While posttraumatic stress disorder (PTSD) is the fourth most common psychiatric disorder in the general U.S. population, a recent study reported that PTSD represents nearly half of all mental disorders for veterans of Operation Enduring Freedom (OEF) and Operation Iraqi Freedom (OIF). Most heavy drinkers among military personnel are less than 25 years old, and this same age group is reported to be at increased risk for PTSD and other mental health complications from combat deployment relative to veterans 40 years or older. Recent surveys of Naval, Marine, and Air Force recruits ages 18-20 report increased incidence of heavy/risky drinking during adolescence relative to the general U.S. Early adolescent onset of substance use is associated with increased risk of PTSD among other disorders. Because withdrawal from alcohol is accompanied by many of the same debilitating emotional symptoms seen in PTSD, we hypothesize that prior history of repeated alcohol intoxication and withdrawal during adolescence may directly increase vulnerability to onset of PTSD upon exposure to trauma due to alcohol-induced changes in brain circuits that mediate responses to stress.
In Specific Aim 1, young adult male Wistar rats will be exposed to one of several conditions of social defeat stress (Nondefeat Control, 3x, 6x, or 9x defeat episodes) in the presence of a unique odor cue, followed by testing for signs of persistent PTSD-like behavioral and endocrine changes using the following paradigms: 1) elevated plus maze (anxiety-like behavior); 2) acoustic startle reactivity (exaggerated startle); 2) intracranial self-stimulation (ICSS) reward threshold deficits (anhedonia); 4) plasma corticosterone (hypocortisolism). Avoidance of, and startle reactivity to, the trauma-associated odor cue also will be assessed.
Specific Aim 2 will probe for any lasting consequences into young adulthood of varying history of intermittent ethanol vapor exposure (10 hr exposure per day on 1, 3 or 5 days/week, target blood alcohol levels of 200-300 mg/dL) during the periadolescent period (postnatal day 28-56), using these same behavioral and endocrine endpoints. Additional experiments in Aim 2 will then combine select periadolescent ethanol exposure conditions with select defeat parameters from Aim 1 to test our hypothesis of periadolescent ethanol-induced potentiation of the consequences of social defeat trauma. The prediction is that with increasing amount of adolescent alcohol exposure, fewer defeat episodes will be required to engender lasting behavioral and endocrine alterations, and/or the magnitude of alterations for a given number of defeat episodes will be greater. A further prediction is that corticotropin releasing factor (CRF) and/or norepinephrine (NE) systems in the CNS are central to the potentiative effects of ethanol exposure and withdrawal on PTSD vulnerability.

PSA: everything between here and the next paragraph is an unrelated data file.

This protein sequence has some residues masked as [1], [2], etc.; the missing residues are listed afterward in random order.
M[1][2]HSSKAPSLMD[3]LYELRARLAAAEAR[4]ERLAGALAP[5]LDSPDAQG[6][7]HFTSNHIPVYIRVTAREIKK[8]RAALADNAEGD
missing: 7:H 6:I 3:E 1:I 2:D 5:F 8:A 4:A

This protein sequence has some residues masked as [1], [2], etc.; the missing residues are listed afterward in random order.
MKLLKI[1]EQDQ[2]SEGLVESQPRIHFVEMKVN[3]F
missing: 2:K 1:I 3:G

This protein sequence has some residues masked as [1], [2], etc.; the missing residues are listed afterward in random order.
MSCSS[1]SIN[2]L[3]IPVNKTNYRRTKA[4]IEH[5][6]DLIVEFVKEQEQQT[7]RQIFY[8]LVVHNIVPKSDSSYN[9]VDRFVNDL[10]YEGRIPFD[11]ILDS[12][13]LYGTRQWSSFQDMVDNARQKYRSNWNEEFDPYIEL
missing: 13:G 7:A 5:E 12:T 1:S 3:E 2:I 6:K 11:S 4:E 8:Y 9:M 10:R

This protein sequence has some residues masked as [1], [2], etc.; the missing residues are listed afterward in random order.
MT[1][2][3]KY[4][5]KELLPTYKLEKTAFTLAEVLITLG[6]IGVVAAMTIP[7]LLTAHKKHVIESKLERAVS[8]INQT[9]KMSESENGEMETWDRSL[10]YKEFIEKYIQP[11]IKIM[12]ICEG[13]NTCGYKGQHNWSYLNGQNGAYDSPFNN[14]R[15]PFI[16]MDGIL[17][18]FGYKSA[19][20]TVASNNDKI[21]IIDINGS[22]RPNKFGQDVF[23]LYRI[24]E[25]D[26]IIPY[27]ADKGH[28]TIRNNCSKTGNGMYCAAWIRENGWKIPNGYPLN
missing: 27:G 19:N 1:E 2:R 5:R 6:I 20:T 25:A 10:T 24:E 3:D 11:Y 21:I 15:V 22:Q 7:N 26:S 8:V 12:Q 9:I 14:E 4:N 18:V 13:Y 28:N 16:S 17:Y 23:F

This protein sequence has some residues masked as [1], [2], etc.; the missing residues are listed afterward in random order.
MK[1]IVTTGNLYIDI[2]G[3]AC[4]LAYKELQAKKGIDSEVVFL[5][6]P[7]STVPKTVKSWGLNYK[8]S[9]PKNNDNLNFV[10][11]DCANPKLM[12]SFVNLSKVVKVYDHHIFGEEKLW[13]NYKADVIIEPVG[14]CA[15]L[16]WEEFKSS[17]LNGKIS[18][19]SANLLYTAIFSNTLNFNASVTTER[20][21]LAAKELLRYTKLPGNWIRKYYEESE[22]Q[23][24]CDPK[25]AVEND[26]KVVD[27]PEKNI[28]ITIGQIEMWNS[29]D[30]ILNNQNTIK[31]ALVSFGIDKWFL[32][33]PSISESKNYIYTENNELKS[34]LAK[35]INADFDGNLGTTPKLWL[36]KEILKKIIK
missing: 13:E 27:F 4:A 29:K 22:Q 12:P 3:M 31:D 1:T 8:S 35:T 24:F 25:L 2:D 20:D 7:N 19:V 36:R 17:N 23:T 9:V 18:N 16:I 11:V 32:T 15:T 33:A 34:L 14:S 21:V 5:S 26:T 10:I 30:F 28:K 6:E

Specific Aim 3 will examine whether systemically active CRF (e.g. MPZP) and NE (e.g. prazosin) antagonists can reverse PTSD-like consequences in the social defeat trauma model refined in Aim 1, and any observed alcohol-potentiated vulnerability to social defeat trauma from Aim 2. Further experiments in Aim 3 will explore whether prior alcohol history can potentiate the dose-response function for stress-like responses to stimulation of NE systems (with yohimbine) and/or CRF receptors (with CRF). If all Aims yield the expected results, this project will: 1) identify a prevalent putative environmental risk factor in the etiology of PTSD for OEF/OIF military personnel and returning veterans (i.e. adolescent alcohol); 2) identify possible key CNS substrates (CRF, NE) of PTSD and alcohol-potentiated PTSD symptoms; 3) develop and pharmacologically validate (MPZP, prazosin) a preclinical platform for testing potential pharmacotherapeutic interventions for treatment of PTSD and alcohol-potentiated PTSD symptoms; and 4) develop and validate (CRF, yohimbine) a preclinical model for identifying potential screening tools for enhanced traumatic stress vulnerability resulting from prior alcohol exposure.
Recent survey data indicate that heavy drinking is more prevalent in young military recruits (age 18-20) than in the general young adult population, and early adolescent onset of alcohol use/dependence is correlated with increased risk of mental disorders including posttraumatic stress disorder (PTSD). The goal of this project is to identify in an animal model any causal link between a adolescent alcohol exposure and increased risk of PTSD-like symptoms upon subsequent exposure to traumatic stress. Confirmation of such a causal link has translational implications for a potential environmental risk factor (prior alcohol abuse) in the etiology of PTSD for a significant percentage of OEF/OIF military personnel and returning veterans. Additional translational benefits for the VA patient population are expected to emerge from proposed pharmacological validation of the animal model as a preclinical tool for identification of a) novel treatments for PTSD; and b) screening tools for predicting increased PTSD risk resulting from alcohol abuse.